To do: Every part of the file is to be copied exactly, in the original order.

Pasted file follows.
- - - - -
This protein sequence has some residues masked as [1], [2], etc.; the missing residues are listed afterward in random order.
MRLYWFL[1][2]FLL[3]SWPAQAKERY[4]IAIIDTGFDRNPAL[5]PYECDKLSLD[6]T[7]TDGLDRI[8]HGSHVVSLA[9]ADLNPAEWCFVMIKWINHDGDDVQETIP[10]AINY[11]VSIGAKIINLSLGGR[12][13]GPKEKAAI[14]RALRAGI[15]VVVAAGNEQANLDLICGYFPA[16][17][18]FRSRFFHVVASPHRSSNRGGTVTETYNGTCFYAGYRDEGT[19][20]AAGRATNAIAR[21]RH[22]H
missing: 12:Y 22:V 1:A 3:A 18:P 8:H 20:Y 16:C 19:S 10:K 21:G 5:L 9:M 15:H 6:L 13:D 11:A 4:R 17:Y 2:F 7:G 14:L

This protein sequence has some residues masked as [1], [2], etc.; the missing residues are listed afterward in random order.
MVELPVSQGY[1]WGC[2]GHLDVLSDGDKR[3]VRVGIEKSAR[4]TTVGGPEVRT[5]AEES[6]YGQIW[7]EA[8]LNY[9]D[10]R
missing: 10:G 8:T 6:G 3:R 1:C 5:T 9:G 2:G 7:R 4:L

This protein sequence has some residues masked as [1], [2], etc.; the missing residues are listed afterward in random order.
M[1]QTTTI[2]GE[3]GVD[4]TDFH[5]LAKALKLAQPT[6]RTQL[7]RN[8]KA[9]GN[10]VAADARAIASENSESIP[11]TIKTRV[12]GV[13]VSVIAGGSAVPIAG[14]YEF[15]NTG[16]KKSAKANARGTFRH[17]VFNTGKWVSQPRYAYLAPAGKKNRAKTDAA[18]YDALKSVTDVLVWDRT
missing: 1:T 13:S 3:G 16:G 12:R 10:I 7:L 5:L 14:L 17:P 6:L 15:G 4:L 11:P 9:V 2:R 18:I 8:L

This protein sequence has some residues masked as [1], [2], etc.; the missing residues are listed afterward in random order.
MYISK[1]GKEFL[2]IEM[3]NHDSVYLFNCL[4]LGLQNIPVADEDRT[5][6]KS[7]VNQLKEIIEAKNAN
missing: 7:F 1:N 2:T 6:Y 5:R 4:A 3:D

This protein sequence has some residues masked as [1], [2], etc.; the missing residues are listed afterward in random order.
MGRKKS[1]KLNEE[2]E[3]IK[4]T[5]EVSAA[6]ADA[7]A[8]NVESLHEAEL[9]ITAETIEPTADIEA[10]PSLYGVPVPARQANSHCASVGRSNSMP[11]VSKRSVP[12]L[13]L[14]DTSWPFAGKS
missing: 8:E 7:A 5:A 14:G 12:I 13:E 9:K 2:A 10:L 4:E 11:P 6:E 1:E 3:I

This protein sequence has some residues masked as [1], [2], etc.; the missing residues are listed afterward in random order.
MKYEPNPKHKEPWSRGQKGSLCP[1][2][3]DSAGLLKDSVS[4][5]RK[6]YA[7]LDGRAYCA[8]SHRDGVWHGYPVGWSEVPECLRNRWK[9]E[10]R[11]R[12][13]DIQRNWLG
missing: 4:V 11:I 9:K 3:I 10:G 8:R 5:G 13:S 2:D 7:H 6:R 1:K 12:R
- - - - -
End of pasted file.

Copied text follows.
This protein sequence has some residues masked as [1], [2], etc.; the missing residues are listed afterward in random order.
MRLYWFL[1][2]FLL[3]SWPAQAKERY[4]IAIIDTGFDRNPAL[5]PYECDKLSLD[6]T[7]TDGLDRI[8]HGSHVVSLA[9]ADLNPAEWCFVMIKWINHDGDDVQETIP[10]AINY[11]VSIGAKIINLSLGGR[12][13]GPKEKAAI[14]RALRAGI[15]VVVAAGNEQANLDLICGYFPA[16][17][18]FRSRFFHVVASPHRSSNRGGTVTETYNGTCFYAGYRDEGT[19][20]AAGRATNAIAR[21]RH[22]H
missing: 12:Y 22:V 1:A 3:A 18:P 8:H 20:Y 16:C 19:S 10:K 21:G 5:L 9:M 15:H 6:L 13:D 11:A 4:R 17:Y 2:F 7:G 14:L

This protein sequence has some residues masked as [1], [2], etc.; the missing residues are listed afterward in random order.
MVELPVSQGY[1]WGC[2]GHLDVLSDGDKR[3]VRVGIEKSAR[4]TTVGGPEVRT[5]AEES[6]YGQIW[7]EA[8]LNY[9]D[10]R
missing: 10:G 8:T 6:G 3:R 1:C 5:T 9:G 2:G 7:R 4:L

This protein sequence has some residues masked as [1], [2], etc.; the missing residues are listed afterward in random order.
M[1]QTTTI[2]GE[3]GVD[4]TDFH[5]LAKALKLAQPT[6]RTQL[7]RN[8]KA[9]GN[10]VAADARAIASENSESIP[11]TIKTRV[12]GV[13]VSVIAGGSAVPIAG[14]YEF[15]NTG[16]KKSAKANARGTFRH[17]VFNTGKWVSQPRYAYLAPAGKKNRAKTDAA[18]YDALKSVTDVLVWDRT
missing: 1:T 13:S 3:G 16:G 12:R 10:I 7:L 5:L 14:L 17:P 6:L 15:G 4:L 11:P 9:V 2:R 18:I 8:L

This protein sequence has some residues masked as [1], [2], etc.; the missing residues are listed afterward in random order.
MYISK[1]GKEFL[2]IEM[3]NHDSVYLFNCL[4]LGLQNIPVADEDRT[5][6]KS[7]VNQLKEIIEAKNAN
missing: 7:F 1:N 2:T 6:Y 5:R 4:A 3:D

This protein sequence has some residues masked as [1], [2], etc.; the missing residues are listed afterward in random order.
MGRKKS[1]KLNEE[2]E[3]IK[4]T[5]EVSAA[6]ADA[7]A[8]NVESLHEAEL[9]ITAETIEPTADIEA[10]PSLYGVPVPARQANSHCASVGRSNSMP[11]VSKRSVP[12]L[13]L[14]DTSWPFAGKS
missing: 8:E 7:A 5:A 14:G 12:I 13:E 9:K 2:A 10:L 4:E 11:P 6:E 1:E 3:I

This protein sequence has some residues masked as [1], [2], etc.; the missing residues are listed afterward in random order.
MKYEPNPKHKEPWSRGQKGSLCP[1][2][3]DSAGLLKDSVS[4][5]RK[6]YA[7]LDGRAYCA[8]SHRDGVWHGYPVGWSEVPECLRNRWK[9]E[10]R[11]R[12][13]DIQRNWLG
missing: 4:V 11:I 9:K 3:I 10:G 8:R 5:G 13:S 2:D 7:H 6:R 1:K 12:R